Electronica duo Sun Lo, a collaborative project between Canadian producer ATTLAS and acclaimed British vocalist Richard Walters delve into the evolution of AI technology and its impact on our daily lives on forthcoming debut album Shapes In My Head –with ethereal number “Heights,” giving us a glimpse of the futuristic concept they’re set to explore.
The pair who are set to weave an intricate journey on their album, based on Kazuo Ishiguro’s best-selling novel Klara and the Sun, chat to Earmilk about the influence of AI in music, their inspiration behind single “Heights,” and how their collaborative project came about, as they further amp up the anticipation for the album with upcoming single “Never Learned.”
What inspired you to craft a project around Kazuo Ishiguro’s best-selling novel Klara and the Sun?
Richard: I needed a lyrical jumping off point and I think my head was a little wrung out to get into anything too confessional or personal. I adored the book, read it twice in quick succession, and it seemed to give me the blueprints for an emotional story arc just at the right time. It became an interesting starting point, exploring human emotion from another perspective, with these strange AI blinkers on.
What sort of balance does the album strike between the real-life influence of AI and the Kazuo Ishiguro novel? Which one has more influence, and what was the process of crafting the project?
Jeff: While the final product is definitely a complete work that draws upon those influences, I’d say that my own influences were inevitably a little broader, just given the way I approach the production and composition process. Realistically, I couldn’t talk about Sun Lo without feeling very much that it’s a result of the pandemic as well. And grandly speaking perhaps AI or at least our relationship with AI was accelerated by the pandemic. Isolated in our rooms, relating to each other through screens and technology. Emotions, friendships, jobs, down time – we were in our rooms alone but trying to retain something human out of it all. We get used to feeling human but essentially engaging solely with technology. For me, that’s equally as descriptive as the pandemic as it is AI. My creative process is typically pretty self-analytical (at least in retrospect). I write what I feel or what I’m going through – music as journal entry, therapy session or whatever.
Richard: I guess the words on the album are very much focussing on the emotions and human elements of AI, the replication of those feelings, rather than any technical aspects. There’s no science to see here! I became pretty fascinated with the idea of an ultra-intelligent, almost too smart, being trying to find functional reasoning in something as unpredictable and unknown as love or fear or mortality.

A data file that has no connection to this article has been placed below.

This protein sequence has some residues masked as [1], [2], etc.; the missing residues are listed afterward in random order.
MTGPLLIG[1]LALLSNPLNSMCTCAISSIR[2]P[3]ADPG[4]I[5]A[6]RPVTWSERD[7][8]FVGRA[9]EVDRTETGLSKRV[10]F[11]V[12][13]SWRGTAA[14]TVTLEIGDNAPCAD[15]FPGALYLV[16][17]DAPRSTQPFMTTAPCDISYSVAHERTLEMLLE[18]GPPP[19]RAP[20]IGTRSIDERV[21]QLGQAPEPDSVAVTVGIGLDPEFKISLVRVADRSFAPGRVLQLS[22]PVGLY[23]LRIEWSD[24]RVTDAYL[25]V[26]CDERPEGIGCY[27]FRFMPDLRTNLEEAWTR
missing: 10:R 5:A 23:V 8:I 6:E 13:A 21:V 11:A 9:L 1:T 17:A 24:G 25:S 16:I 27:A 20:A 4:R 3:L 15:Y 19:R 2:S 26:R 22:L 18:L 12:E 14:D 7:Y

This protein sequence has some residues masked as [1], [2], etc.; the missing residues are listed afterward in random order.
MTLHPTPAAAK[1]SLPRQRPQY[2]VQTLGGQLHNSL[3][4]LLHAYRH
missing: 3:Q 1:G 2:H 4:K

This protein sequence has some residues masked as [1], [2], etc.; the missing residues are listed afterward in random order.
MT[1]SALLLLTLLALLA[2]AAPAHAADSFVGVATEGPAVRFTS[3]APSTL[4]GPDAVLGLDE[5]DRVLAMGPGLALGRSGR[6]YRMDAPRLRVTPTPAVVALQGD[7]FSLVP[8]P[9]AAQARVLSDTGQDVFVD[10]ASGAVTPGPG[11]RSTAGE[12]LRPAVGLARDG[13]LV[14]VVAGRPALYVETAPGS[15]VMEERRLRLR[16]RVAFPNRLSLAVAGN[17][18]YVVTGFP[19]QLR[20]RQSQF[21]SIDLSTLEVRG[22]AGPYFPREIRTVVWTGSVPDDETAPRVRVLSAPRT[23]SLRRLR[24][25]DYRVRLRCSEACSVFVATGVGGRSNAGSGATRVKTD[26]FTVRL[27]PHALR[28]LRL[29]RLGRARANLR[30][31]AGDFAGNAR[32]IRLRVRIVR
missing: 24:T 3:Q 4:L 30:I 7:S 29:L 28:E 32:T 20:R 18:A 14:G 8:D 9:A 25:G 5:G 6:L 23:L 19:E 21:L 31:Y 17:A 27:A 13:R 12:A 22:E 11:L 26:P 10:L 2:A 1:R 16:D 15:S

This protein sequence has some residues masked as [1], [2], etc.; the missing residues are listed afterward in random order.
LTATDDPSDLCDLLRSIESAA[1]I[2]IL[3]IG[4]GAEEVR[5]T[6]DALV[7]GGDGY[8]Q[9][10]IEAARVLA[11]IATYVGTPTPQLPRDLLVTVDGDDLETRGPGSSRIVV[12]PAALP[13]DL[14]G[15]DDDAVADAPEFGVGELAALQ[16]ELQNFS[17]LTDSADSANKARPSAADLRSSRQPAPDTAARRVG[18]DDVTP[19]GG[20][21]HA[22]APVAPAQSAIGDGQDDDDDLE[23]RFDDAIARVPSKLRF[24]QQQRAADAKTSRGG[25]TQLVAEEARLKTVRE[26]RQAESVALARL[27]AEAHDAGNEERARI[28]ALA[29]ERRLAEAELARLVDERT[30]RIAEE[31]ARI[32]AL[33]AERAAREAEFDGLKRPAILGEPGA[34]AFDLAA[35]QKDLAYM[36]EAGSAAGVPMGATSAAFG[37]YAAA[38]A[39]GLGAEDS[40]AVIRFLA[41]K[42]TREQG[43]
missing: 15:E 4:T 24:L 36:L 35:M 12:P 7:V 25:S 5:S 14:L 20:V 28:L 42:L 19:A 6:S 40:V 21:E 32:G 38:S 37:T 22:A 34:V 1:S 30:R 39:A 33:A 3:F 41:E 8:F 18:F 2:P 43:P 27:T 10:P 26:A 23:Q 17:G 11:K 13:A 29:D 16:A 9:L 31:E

How did the dreamy, beat-driven soundscape of Sun Lo evolve from the futuristic theme of AI?
Jeff: I didn’t approach my creativity responsibilities overtly influenced by AI, but of course alongside the pandemic and the subsequent flood of ‘online living’ the world was thrust into, it inevitably comes out in the music. The writing took place when I had left my Toronto apartment, there were no vaccines in trials yet, and everyone’s friendships were with computers (or ‘through’ computers, but I reckon that distinction is getting blurrier by the second). While I had experience in the live electronic/DJ space, those spaces didn’t exist at the time any more. So listening was at home, more personal, more intimate. It wasn’t loud in packed rooms with lights and drinks and strangers, it was lonely and contemplative. An effort was made to make it feel more human than a dance/beat driven work, almost as a way of holding onto something real and human in a time period that resembled nothing I had lived before.
Richard: For me, Jeff’s ATTLAS records sound like the soundtrack to an incredible, unmade Sci-fi film, so it made sense to have this storyline working with his beautiful, futuristic production.
How did the collaboration between ATTLAS and Richard Walters come about?
Jeff: Richard took the first conversational leap and it led to demos, talks about life and family, sharing books and movies and songs. Going back and forth, there was a nice pocket of sound that felt authentic to who we both are, but also unique enough that it deserved pursuing beyond a one-off collaboration. Once we started really gathering the project into a place of more cohesion, it felt more fitting to give the work its own name – Sun Lo.
Richard: Someone sent me a link to the ATTLAS album ‘Out Here With You’ during lockdown and it became a permanent fixture, almost a part of my day. I was a big fan and the magic of social media made it possible to let him now. We ended up chatting and eventually emailing back and forth. Correspondence song writing is one of the greatest things ever, in my opinion, and everyone should try it.
Tell us a bit more about the latest single, “Heights,” and the message behind it as well.